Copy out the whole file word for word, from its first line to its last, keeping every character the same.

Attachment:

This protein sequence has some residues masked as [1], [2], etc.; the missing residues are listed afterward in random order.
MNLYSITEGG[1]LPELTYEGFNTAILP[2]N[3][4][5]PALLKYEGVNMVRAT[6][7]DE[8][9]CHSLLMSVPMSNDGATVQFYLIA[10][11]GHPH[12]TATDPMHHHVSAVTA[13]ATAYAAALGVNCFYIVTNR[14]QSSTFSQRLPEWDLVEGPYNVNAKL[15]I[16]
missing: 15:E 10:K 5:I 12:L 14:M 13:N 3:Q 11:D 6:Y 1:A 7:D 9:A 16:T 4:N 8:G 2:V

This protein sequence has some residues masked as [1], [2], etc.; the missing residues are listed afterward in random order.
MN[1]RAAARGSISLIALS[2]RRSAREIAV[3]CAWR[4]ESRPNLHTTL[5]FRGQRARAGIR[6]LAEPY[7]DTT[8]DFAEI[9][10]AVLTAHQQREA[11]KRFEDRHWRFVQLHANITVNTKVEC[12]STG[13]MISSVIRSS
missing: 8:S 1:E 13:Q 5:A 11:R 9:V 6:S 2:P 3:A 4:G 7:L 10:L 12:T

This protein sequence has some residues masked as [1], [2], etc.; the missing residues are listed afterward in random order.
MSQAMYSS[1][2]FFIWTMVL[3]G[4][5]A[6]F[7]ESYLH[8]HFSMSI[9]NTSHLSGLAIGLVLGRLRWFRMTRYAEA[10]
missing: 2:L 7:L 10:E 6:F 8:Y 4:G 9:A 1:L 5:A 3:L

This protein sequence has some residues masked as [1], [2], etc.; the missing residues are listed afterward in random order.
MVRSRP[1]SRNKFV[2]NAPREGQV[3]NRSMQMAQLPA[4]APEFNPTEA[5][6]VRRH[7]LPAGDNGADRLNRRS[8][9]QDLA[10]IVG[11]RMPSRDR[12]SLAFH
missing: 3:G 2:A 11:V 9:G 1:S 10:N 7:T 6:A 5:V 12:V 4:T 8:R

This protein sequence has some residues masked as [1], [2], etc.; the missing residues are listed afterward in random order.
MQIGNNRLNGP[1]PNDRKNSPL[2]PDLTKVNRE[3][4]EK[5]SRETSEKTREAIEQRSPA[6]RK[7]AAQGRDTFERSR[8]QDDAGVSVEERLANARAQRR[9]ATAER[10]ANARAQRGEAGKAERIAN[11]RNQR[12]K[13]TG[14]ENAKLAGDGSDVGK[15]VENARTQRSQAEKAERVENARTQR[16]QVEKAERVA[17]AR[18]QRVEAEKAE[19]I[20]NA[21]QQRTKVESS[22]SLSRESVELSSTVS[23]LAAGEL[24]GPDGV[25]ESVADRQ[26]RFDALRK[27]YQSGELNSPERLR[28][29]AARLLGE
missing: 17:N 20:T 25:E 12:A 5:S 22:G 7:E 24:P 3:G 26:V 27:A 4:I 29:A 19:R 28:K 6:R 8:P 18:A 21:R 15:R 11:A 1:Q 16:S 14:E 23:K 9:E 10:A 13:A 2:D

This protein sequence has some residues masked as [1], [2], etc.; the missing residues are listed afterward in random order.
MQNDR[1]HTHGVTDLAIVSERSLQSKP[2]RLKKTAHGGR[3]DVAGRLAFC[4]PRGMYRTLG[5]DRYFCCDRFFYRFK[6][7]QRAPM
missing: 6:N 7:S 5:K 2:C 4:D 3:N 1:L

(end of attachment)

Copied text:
This protein sequence has some residues masked as [1], [2], etc.; the missing residues are listed afterward in random order.
MNLYSITEGG[1]LPELTYEGFNTAILP[2]N[3][4][5]PALLKYEGVNMVRAT[6][7]DE[8][9]CHSLLMSVPMSNDGATVQFYLIA[10][11]GHPH[12]TATDPMHHHVSAVTA[13]ATAYAAALGVNCFYIVTNR[14]QSSTFSQRLPEWDLVEGPYNVNAKL[15]I[16]
missing: 15:E 10:K 5:I 12:L 14:M 13:N 3:Q 11:D 6:Y 1:A 7:D 9:A 16:T 4:N 8:G 2:V

This protein sequence has some residues masked as [1], [2], etc.; the missing residues are listed afterward in random order.
MN[1]RAAARGSISLIALS[2]RRSAREIAV[3]CAWR[4]ESRPNLHTTL[5]FRGQRARAGIR[6]LAEPY[7]DTT[8]DFAEI[9][10]AVLTAHQQREA[11]KRFEDRHWRFVQLHANITVNTKVEC[12]STG[13]MISSVIRSS
missing: 8:S 1:E 13:Q 5:A 11:R 9:V 6:S 2:P 3:A 4:G 7:L 10:L 12:T

This protein sequence has some residues masked as [1], [2], etc.; the missing residues are listed afterward in random order.
MSQAMYSS[1][2]FFIWTMVL[3]G[4][5]A[6]F[7]ESYLH[8]HFSMSI[9]NTSHLSGLAIGLVLGRLRWFRMTRYAEA[10]
missing: 2:L 7:L 10:E 6:F 8:Y 4:G 9:A 1:L 5:A 3:L

This protein sequence has some residues masked as [1], [2], etc.; the missing residues are listed afterward in random order.
MVRSRP[1]SRNKFV[2]NAPREGQV[3]NRSMQMAQLPA[4]APEFNPTEA[5][6]VRRH[7]LPAGDNGADRLNRRS[8][9]QDLA[10]IVG[11]RMPSRDR[12]SLAFH
missing: 3:G 2:A 11:V 9:G 1:S 10:N 7:T 6:A 5:V 12:V 4:T 8:R

This protein sequence has some residues masked as [1], [2], etc.; the missing residues are listed afterward in random order.
MQIGNNRLNGP[1]PNDRKNSPL[2]PDLTKVNRE[3][4]EK[5]SRETSEKTREAIEQRSPA[6]RK[7]AAQGRDTFERSR[8]QDDAGVSVEERLANARAQRR[9]ATAER[10]ANARAQRGEAGKAERIAN[11]RNQR[12]K[13]TG[14]ENAKLAGDGSDVGK[15]VENARTQRSQAEKAERVENARTQR[16]QVEKAERVA[17]AR[18]QRVEAEKAE[19]I[20]NA[21]QQRTKVESS[22]SLSRESVELSSTVS[23]LAAGEL[24]GPDGV[25]ESVADRQ[26]RFDALRK[27]YQSGELNSPERLR[28][29]AARLLGE
missing: 17:N 20:T 25:E 12:A 5:S 22:G 7:E 24:P 3:G 26:V 27:A 4:I 29:A 19:R 28:K 6:R 8:P 18:A 21:R 15:R 11:A 1:Q 16:S 14:E 23:K 9:E 10:A 13:A 2:D

This protein sequence has some residues masked as [1], [2], etc.; the missing residues are listed afterward in random order.
MQNDR[1]HTHGVTDLAIVSERSLQSKP[2]RLKKTAHGGR[3]DVAGRLAFC[4]PRGMYRTLG[5]DRYFCCDRFFYRFK[6][7]QRAPM
missing: 6:N 7:S 5:K 2:C 4:D 3:N 1:L